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Pollution In China Is Actually Decreasing, According To A New Study

According to a new study, it appears that environmental pollution in China is decreasing.

The study, which was conducted by a team of international researchers from five countries, “shows that increased environmental awareness and investments in China over the past decade have produced results,” says Deliang Chen, professor of physical meteorology at the University of Gothenburg and Coordinating Lead Author of the UN Intergovernmental Panel on Climate Change (IPCC).

The study results are based on data related to economic growth, economic conditions, regional differences, the gap between urban and rural areas, land-based impacts on the ocean, education equality, healthcare, social inequality, and living standards in China from 1977-2017.

“In our study we have looked at the data from all areas based on the UN’s 17 Sustainable Development Goals (SDGs). As researchers, we normally tend to look at our own data, but in this study, we have used existing data from many different sources,” says Chen.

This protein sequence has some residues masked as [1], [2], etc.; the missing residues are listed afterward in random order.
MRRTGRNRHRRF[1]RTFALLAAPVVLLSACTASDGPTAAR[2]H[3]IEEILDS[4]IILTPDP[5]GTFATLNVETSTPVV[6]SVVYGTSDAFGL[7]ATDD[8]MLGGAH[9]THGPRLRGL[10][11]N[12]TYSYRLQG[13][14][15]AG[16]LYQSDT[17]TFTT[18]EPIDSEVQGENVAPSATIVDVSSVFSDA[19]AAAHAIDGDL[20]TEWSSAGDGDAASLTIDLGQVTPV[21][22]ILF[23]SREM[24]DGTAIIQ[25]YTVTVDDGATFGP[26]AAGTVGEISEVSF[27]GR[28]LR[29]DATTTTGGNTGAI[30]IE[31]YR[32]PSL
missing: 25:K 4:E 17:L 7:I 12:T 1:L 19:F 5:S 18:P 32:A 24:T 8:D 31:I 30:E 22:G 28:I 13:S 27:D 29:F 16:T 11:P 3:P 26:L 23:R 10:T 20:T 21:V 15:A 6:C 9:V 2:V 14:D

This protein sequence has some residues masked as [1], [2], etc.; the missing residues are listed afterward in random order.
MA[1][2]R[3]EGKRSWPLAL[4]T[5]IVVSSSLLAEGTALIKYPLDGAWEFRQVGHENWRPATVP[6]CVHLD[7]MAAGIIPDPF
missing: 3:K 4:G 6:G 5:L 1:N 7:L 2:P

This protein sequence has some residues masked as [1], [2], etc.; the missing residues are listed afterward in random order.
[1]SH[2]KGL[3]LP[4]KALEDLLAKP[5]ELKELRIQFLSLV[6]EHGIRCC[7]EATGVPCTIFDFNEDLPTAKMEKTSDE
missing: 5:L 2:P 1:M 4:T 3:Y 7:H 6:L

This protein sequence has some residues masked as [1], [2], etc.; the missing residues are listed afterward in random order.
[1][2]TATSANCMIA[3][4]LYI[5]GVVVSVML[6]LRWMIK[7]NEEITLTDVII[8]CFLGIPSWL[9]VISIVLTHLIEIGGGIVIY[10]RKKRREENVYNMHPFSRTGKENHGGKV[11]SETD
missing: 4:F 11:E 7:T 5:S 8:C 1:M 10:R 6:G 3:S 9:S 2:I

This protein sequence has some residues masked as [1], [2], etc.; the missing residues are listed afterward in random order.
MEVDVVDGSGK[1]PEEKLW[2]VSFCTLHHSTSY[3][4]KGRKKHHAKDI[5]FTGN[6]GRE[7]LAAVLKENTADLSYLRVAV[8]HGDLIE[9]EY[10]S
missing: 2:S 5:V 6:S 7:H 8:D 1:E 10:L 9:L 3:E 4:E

As economic growth increased in China, so did environmental pollution, but “the analysis of our data shows a weakening of that relationship for China starting in 1995,” Chen added.

The study also demonstrates that while environmental pollution in China is on the decline, greenhouse gas emissions have unfortunately continued to increase.

“China’s economic growth has not come without great sacrifice and with negative consequences for the environment and climate,” says Chen.

“But it is still encouraging to note these improvements. At the same time, it reminds us of the urgent need to solve major problems such as increased greenhouse gas emissions and inequality of income.”

Chen is hopeful that the study of China can help other countries analyze their own role in environmental pollution.

Protesters have been active in forcing the government to take a look at the issue of air pollution. In 2016, protesters wearing face masks took to the streets of Chengdu to demand a better solution to the problem of smog. In recent years, protesters have targeted power and chemical plants in Sichuan, Jiangsu, and Heilongjiang.

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